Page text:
Iowa withdrew a waiver request to the federal government Monday that was aimed at helping the state’s insurance market, the second Republican-governed state to do so.
Gov. Kim Reynolds (R) said in a joint statement with Centers for Medicare & Medicaid Services Administrator Seema Verma that ObamaCare’s rules are too restrictive for the request to work.
The proposal would have expanded ObamaCare subsidies to higher-income earners and helped insurers who cover patients with high medical costs.
“Iowa pursued state flexibility through the Stopgap Measure, but ultimately, Obamacare is an inflexible law that Congress must repeal and replace,” Reynolds and Verma said.
Iowa officials said the plan would have stabilized the state’s individual insurance market, where only one insurer is set to sell plans next year.
That insurer, Medica, plans to increase premiums by an average of more than 57 percent.
The Washington Post reported last month that President Trump told a top official within his administration to reject the proposal.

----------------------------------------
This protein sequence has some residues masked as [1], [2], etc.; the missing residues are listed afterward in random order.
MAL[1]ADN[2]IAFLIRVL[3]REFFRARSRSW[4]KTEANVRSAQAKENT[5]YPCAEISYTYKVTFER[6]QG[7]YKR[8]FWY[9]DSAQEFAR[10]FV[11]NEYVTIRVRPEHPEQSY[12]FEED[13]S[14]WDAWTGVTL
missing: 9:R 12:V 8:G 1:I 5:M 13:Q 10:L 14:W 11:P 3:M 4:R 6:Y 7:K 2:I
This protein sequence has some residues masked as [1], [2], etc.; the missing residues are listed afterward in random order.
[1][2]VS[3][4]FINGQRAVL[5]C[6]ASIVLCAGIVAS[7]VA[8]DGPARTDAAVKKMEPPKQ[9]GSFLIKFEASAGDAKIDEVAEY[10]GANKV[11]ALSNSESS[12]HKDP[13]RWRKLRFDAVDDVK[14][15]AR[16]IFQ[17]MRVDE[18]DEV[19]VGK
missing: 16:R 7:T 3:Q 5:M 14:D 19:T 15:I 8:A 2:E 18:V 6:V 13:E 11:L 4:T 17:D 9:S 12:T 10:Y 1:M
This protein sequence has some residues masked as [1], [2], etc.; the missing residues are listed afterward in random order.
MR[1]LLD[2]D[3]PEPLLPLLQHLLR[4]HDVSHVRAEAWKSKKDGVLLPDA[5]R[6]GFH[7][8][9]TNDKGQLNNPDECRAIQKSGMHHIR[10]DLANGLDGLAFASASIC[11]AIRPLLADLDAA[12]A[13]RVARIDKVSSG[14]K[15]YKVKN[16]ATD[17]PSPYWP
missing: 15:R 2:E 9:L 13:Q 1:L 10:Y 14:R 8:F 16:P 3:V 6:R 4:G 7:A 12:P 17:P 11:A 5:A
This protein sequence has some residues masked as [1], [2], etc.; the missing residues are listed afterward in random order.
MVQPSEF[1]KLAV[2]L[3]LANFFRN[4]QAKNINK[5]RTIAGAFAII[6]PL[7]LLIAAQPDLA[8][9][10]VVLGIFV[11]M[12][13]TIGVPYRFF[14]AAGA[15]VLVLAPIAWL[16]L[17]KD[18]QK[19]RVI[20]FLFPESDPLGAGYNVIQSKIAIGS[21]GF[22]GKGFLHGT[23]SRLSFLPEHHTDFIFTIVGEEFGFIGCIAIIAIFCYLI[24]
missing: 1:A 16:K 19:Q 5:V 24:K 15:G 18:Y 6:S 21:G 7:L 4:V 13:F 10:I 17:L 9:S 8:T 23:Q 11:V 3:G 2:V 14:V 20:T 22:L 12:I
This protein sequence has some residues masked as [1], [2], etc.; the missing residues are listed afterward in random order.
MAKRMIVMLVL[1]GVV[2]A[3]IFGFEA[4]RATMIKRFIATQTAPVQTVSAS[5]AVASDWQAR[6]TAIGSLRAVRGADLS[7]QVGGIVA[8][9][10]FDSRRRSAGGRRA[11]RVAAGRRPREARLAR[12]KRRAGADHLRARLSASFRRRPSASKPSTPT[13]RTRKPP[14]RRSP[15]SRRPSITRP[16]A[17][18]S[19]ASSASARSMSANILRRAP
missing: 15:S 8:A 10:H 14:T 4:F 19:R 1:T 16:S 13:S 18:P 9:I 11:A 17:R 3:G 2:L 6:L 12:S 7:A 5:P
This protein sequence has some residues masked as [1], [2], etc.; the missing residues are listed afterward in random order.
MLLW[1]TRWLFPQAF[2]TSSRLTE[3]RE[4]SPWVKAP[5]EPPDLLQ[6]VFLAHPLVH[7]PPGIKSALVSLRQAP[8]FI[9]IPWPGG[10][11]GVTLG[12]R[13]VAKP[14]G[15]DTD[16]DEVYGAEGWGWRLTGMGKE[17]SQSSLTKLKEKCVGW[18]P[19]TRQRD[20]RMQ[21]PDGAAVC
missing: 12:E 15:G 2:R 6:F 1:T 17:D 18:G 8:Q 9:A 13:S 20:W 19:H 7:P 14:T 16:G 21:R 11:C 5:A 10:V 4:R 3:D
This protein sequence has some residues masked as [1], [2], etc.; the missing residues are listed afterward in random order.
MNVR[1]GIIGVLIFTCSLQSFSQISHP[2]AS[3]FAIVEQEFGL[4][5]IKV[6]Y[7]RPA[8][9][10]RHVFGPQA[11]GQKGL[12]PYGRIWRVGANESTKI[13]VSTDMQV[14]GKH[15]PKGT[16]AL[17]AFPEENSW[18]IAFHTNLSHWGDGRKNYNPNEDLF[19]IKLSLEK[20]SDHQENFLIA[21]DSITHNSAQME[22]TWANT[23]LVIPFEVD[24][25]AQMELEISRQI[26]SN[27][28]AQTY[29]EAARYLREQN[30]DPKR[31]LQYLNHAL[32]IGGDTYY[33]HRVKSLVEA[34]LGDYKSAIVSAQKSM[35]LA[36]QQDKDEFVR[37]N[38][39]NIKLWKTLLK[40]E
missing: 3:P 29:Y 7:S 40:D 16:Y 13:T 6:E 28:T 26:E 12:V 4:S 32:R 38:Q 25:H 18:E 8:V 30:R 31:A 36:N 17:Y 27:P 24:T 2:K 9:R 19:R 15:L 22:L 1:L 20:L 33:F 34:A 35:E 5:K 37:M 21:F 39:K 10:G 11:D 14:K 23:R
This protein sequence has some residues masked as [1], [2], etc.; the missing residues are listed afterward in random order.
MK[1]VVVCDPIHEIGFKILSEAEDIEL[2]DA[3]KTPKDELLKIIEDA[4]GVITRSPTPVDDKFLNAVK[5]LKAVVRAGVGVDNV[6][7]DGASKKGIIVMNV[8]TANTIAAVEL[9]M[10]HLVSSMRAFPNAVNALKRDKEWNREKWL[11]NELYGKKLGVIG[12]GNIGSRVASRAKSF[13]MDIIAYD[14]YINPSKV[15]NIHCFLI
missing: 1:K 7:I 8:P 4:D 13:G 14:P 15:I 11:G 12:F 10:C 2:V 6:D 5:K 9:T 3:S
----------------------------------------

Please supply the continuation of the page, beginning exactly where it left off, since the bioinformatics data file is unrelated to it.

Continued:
The Trump administration also sent a letter to Iowa officials last week indicating that the state would need to come up with substantial funding if the waiver were to be approved.
Oklahoma also recently withdrew a waiver request to the federal government that would have stabilized its health insurance markets.
The Oklahoma health commissioner said that approving the waiver would have helped more than 130,000 Oklahoma residents and reduced premiums by 30 percent.
But the Trump administration missed a deadline to approve the waiver, resulting in higher premiums for 2018, officials said.